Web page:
What is meant by reaching out to immigrants?
Immigrants often arrive in this country with little in the way of financial assets. Many are unfamiliar with or distrusting of financial institutions because in their countries of origin, banks tend to serve the wealthy or can be corrupt. As a result, many immigrants operate on a cash basis using neighborhood check cashers to cash their payroll checks. Reaching out to these “New Americans” means offering a range of non-traditional products such as check cashing, international wire transfers, and SAFE accounts (non-interest bearing accounts) and allowing them to conduct business in their native languages. It means making them feel respected and welcome in credit union lobbies.
Who are the immigrants?
Immigrants are defined as persons living in the United States who were not U.S. citizens at birth. According to the 2007 Current Population Survey collected by the Census Bureau, there were 37.3 million immigrants in the country, including an estimated 11.3 million illegal immigrants. The region of birth for the immigrant population in the U.S. is as follows:
- All Latin America 54.6%
- Mexico 31.3%
- Caribbean 9.1%
- South America 7.3%
- Central America 7.0%
- East/Southeast Asia 17.6%
- Europe 12.5%
- South Asia 5.5%
- Middle East 3.5%
- Sub-Saharan Africa 2.8%
- Canada 1.9%
- Other 1.7%
Why should credit unions care?
Competition to serve this market is heating up because banks and other financial service providers realize the size of the market. While immigrants may start out earning modest incomes and hold modest levels of wealth, many will climb the social and economic ladders with time. They will want financial institutions that can meet their unique financial needs in a manner that makes them feel comfortable and accepted.
What can credit unions do?
Building trust is critical when establishing relationships with an immigrant market. Credit unions can find strategic community partners who already have a connection with this market and build alliances. The community partner can educate the credit union on how best to reach and serve this market and even make referrals to the credit union. In turn, the credit union must respect and make these new members feel welcome and provide services in their native language. The best method to accomplish this is to hire employees from the neighborhood it wishes to serve.
Hispanic Initiative – Village Credit Union » View details
Village Credit Union uses a Hispanic Outreach Advisory Group to provide advice and input to the credit union regarding its outreach efforts to the Hispanic community. The credit union’s Hispanic Community Development Director serves as a bridge between community organizations working with Hispanic families and the credit union. Overall membership growth for 2009 was 5.8% and the percentage of Hispanic members increased from 3% a year ago to 9% of members today.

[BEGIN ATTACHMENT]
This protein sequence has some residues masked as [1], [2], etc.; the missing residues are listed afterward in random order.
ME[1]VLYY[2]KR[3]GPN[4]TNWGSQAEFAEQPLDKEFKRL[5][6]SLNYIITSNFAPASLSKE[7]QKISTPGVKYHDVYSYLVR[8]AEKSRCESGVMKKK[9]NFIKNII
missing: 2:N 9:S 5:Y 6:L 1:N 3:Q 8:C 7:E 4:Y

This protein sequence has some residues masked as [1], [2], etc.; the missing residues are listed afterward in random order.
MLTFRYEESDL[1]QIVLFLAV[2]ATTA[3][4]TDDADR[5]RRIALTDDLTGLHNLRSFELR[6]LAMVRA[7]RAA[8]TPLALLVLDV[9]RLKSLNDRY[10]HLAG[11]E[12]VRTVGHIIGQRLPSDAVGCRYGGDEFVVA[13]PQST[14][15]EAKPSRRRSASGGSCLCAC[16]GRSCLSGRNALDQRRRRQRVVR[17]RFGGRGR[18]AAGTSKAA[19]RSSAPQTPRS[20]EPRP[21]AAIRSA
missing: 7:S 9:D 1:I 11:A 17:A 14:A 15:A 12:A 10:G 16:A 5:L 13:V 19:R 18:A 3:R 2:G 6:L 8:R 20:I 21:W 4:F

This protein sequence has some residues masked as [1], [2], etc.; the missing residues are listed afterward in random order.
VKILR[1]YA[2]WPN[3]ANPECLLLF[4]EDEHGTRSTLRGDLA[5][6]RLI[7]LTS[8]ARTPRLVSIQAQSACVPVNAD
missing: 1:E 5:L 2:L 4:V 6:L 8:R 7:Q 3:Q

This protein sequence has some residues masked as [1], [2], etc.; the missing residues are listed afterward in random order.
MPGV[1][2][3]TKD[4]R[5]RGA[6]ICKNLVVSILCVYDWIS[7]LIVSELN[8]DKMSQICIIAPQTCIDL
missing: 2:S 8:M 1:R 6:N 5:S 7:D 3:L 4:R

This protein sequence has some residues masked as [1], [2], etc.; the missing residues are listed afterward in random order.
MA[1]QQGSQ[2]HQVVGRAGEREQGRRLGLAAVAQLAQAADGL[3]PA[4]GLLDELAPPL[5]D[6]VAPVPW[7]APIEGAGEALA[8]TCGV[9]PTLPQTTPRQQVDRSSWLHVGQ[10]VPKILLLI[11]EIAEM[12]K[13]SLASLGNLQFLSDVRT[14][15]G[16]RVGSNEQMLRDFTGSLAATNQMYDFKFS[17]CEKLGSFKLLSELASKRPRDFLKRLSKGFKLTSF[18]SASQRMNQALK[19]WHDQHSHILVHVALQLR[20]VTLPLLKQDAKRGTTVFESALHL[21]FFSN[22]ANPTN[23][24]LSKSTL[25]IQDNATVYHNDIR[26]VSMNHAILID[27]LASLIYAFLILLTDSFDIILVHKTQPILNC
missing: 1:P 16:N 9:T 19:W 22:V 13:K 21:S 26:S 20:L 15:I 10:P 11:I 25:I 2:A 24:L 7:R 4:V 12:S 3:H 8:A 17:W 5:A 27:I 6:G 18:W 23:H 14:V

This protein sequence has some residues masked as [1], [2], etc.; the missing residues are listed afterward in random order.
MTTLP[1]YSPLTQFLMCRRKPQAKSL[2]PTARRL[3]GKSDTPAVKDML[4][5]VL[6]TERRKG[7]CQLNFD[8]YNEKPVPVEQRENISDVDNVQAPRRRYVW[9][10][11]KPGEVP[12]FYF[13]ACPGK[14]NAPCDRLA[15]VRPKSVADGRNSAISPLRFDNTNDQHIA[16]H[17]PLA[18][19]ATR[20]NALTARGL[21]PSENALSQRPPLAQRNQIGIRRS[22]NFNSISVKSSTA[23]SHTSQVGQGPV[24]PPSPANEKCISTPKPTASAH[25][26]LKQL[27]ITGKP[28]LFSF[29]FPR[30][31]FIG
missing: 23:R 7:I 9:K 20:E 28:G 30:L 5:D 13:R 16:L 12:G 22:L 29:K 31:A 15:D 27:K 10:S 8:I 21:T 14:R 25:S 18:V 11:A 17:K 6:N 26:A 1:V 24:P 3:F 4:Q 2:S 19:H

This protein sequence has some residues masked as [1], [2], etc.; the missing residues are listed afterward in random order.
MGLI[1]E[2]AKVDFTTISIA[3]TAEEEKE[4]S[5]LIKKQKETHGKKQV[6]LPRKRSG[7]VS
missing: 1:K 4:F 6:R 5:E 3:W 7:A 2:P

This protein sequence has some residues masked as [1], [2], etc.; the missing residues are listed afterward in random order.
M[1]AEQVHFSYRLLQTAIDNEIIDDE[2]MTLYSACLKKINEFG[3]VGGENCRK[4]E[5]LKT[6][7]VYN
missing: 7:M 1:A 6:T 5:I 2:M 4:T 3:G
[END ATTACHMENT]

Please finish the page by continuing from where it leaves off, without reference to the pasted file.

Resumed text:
Hispanic Initiative – Greater Iowa Credit Union » View details
Greater Iowa Credit Union’s mission is to be the financial institution of trust in each community it serves. That has created some challenges for the credit union, particularly at its Denison branch where the community is 40% Latino and 60% Anglo. The largest employer in the community is Farmland Foods and many of its employees may be undocumented. The credit union has responded by accepting alternative identification forms and accepting ITINs in lieu of SSNs.
Hispanic Initiative - Guadalupe Credit Union » View details
Santa Fe, New Mexico is tri-cultural: Indian, Hispanic, and Anglo. The membership at Guadalupe Credit Union is 75% Hispanic. At a strategic planning session in 2001, the board and management made the decision to reach out to its Hispanic immigrant community and provide needed products and services.
Documents / Articles
- Financial Services Needs of Immigrant Communities in Canada and the United States – Filene Research Institute Report
- Why Should CUs Care about Immigration Reform? – Credit Union Magazine
- Florida Credit Union Reaches Out to Immigrants
- Tico wins White House award for pioneering immigrant credit unions in U.S.
- Capturing the Immigrant Market – White Paper, January, 2009
- Hispanic Heritage Month – US Census Fact Sheet
- The Ecomonic Slowdown’s Impact on Middle-Aged & Older Hispanics – AARP
- U.S. Hispanic Population Surpasses 45 Million Now 15 Percent of Total – US Census Press Release
- Serving New Americans: A Strategic Opportunity for Credit Unions – Filene Research Institute
- La Oportunidad – Filene Research Institute
- The Hispanic Market: Changing Patterns of Untapped Growth – FiServ
- Hispanic Membership Growth – Coopera Presentation
- Mexican Consulates in the U.S. & Canada
- Financial terms in Spanish
- The Hispanic Market: Outline of A Business Strategy – CUNA Mutual Group
- Characteristics of Latino Un- and Underbanked Consumers, Center for Financial Services Innovation, July 2009.
- U.S. Latino Families, Heads of Household, and the Elderly: Emerging Trends in Financial Services and Asset-Building Behaviors, 2009, by Barbara J. Robles, PhD – Filene Research Institute
- Serving Diverse Members: A REAL Solutions Sensitivity Guide